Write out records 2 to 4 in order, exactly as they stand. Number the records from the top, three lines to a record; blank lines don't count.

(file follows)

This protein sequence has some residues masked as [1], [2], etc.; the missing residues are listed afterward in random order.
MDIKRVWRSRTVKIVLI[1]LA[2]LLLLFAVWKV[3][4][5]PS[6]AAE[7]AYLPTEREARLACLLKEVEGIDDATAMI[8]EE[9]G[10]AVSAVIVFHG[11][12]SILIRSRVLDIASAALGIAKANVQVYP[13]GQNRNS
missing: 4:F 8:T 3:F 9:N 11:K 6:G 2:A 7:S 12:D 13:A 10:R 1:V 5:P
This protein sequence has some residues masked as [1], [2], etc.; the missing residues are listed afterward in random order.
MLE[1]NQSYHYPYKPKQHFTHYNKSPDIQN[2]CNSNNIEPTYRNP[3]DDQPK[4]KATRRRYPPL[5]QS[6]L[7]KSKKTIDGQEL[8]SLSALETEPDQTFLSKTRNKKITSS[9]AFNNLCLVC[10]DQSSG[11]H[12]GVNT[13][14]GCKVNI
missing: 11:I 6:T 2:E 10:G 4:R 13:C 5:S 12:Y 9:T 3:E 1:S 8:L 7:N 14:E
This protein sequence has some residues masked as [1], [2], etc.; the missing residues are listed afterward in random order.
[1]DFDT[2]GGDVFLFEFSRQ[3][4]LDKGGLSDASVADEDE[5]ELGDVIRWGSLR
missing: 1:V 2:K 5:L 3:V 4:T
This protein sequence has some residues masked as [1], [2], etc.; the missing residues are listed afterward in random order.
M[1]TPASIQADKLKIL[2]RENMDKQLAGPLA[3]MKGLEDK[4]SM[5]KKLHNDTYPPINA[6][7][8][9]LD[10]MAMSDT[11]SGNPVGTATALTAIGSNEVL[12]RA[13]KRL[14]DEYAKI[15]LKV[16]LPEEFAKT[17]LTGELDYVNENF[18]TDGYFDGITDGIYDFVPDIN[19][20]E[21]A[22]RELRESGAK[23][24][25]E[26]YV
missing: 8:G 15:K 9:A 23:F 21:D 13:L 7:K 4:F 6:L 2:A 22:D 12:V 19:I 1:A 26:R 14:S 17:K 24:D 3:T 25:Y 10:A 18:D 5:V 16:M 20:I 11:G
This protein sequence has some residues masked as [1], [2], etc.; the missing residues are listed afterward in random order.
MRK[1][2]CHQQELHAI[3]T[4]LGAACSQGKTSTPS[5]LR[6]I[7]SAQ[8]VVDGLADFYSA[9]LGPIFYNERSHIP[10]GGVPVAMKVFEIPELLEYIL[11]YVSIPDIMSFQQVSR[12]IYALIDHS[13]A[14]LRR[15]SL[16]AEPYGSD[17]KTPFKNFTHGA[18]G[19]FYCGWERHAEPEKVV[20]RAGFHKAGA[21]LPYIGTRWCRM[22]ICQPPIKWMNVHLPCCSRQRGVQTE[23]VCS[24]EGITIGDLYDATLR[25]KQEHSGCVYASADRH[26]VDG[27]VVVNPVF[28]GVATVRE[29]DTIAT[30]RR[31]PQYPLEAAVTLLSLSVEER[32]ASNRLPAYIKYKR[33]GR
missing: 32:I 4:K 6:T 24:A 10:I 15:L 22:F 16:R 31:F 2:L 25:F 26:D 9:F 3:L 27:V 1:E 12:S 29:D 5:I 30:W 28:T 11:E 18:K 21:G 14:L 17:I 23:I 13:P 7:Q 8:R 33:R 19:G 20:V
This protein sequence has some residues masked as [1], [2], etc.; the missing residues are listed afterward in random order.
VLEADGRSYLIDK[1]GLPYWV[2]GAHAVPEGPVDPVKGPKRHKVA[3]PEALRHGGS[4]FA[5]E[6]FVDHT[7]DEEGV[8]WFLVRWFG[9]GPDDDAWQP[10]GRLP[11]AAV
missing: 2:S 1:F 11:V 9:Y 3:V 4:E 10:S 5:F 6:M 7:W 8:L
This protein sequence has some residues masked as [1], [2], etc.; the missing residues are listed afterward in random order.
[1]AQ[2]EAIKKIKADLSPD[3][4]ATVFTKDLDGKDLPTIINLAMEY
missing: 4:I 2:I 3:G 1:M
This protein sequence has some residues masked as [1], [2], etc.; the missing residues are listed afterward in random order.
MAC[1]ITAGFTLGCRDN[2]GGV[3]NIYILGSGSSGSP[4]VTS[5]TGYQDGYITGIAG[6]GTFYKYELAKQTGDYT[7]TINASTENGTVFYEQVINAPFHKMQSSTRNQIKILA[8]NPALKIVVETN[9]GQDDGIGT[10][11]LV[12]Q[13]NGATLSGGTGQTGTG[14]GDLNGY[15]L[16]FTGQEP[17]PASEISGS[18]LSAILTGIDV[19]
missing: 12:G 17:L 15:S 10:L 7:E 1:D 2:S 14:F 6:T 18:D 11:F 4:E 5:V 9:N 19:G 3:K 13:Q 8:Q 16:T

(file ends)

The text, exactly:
This protein sequence has some residues masked as [1], [2], etc.; the missing residues are listed afterward in random order.
MLE[1]NQSYHYPYKPKQHFTHYNKSPDIQN[2]CNSNNIEPTYRNP[3]DDQPK[4]KATRRRYPPL[5]QS[6]L[7]KSKKTIDGQEL[8]SLSALETEPDQTFLSKTRNKKITSS[9]AFNNLCLVC[10]DQSSG[11]H[12]GVNT[13][14]GCKVNI
missing: 11:I 6:T 2:E 10:G 4:R 13:C 5:S 12:Y 9:T 3:E 1:S 8:L 7:N 14:E
This protein sequence has some residues masked as [1], [2], etc.; the missing residues are listed afterward in random order.
[1]DFDT[2]GGDVFLFEFSRQ[3][4]LDKGGLSDASVADEDE[5]ELGDVIRWGSLR
missing: 1:V 2:K 5:L 3:V 4:T
This protein sequence has some residues masked as [1], [2], etc.; the missing residues are listed afterward in random order.
M[1]TPASIQADKLKIL[2]RENMDKQLAGPLA[3]MKGLEDK[4]SM[5]KKLHNDTYPPINA[6][7][8][9]LD[10]MAMSDT[11]SGNPVGTATALTAIGSNEVL[12]RA[13]KRL[14]DEYAKI[15]LKV[16]LPEEFAKT[17]LTGELDYVNENF[18]TDGYFDGITDGIYDFVPDIN[19][20]E[21]A[22]RELRESGAK[23][24][25]E[26]YV
missing: 8:G 15:K 9:A 23:F 21:D 13:L 7:K 4:F 6:L 2:A 22:D 12:V 19:I 1:A 26:R 14:S 17:K 24:D 3:T 25:Y 10:A 18:D 5:V 16:M 20:I 11:G